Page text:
How I Passed the Civil Engineering PE Exam
There are many different and successful strategies for passing the Civil Engineering PE exam, and a key part in success is finding the best strategy for you. Below, I will walk you through how I passed the PE exam.
I am a Civil Engineer working in the public sector. My job focuses on roadway and bridge improvement projects. In the state I work and at the time I took the exam, I was required to submit an application to the state licensing board prior to being approved to take the PE exam. The application was to prove I met the minimum requirements of a Professional Engineer and included proof of a Civil Engineering bachelor's degree and passing the FE exam, a list of projects I worked on, engineering duties performed, and references from direct supervisors. The application took approximately one month to complete (including signatures from current and past supervisors) and had to be approved by the state prior to registering for the exam. I submitted the application as early as the state would allow for two reasons: I wanted to make sure I could revise the application in time to register for the exam if needed, and I wanted to take the PE exam as close to graduating college as possible. This was very important to me, as there are many things covered on the PE exam which I hadn't studied since college.
My next step was to select a depth section of the PE exam. The PE exam consists of two sections: a breadth section which covers all facets of civil engineering at a high level, and a depth section which covers one discipline of civil engineering at a more detailed level. Because my work is primarily project management of transportation projects (both design and construction), I selected Transportation for my depth section. It is worth noting that the reference material for each depth section is different. Since the test is open book (with restrictions), the amount of reference material plays a role in studying and taking the exam. I took about 15 reference books in with me to the PE exam.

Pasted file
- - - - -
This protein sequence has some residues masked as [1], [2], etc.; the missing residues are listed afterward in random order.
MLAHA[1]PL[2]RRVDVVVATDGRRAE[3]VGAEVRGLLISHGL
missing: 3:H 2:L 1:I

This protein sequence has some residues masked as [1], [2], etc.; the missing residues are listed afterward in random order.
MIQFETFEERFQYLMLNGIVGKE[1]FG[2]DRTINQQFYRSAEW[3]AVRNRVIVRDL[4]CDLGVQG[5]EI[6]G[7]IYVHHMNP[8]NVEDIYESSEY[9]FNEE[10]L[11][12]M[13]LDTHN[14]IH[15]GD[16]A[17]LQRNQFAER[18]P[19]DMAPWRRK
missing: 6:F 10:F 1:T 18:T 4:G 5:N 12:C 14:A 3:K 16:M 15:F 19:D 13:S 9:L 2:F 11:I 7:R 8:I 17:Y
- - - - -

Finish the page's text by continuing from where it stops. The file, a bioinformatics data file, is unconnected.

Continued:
Once I had successfully registered for the PE exam, I began researching review courses. My job and family life largely dictated which format of review course I eventually selected. I decided on the School of PE Ondemand review course, consisting of recorded sessions of the previous test's live online review course. There are also in-person courses which work well for many people.
I gathered the reference books I would need for studying and taking the exam and blocked out between one and two hours each morning before work to study. Studying included watching prep course videos, reading through reference material, and taking practice exams. I took three practice exams (one each Saturday) in the weeks leading up to the exam.
At the exam, I used a system taught by one of the School of PE instructors to prioritize test questions. I quickly read each question and ranked the questions from 1 to 4, 1 being the quickest to answer and 4 being the longest. I then answered all the #1 questions, then 2, 3 and 4. This allowed me to get the most points early while saving the harder questions for the end, when I may run out of time. Unfortunately, I did run out of time. In both the breadth and depth sections of the test, there were two or three questions I didn't have time to fully answer. Fortunately, they were harder questions which I may not have answered correctly anyway.
People use many different strategies when studying for and taking the PE exam. These strategies played to my personal strengths (learning by instruction rather than reading, taking notes, etc.). The most important strategy is the one that works for you.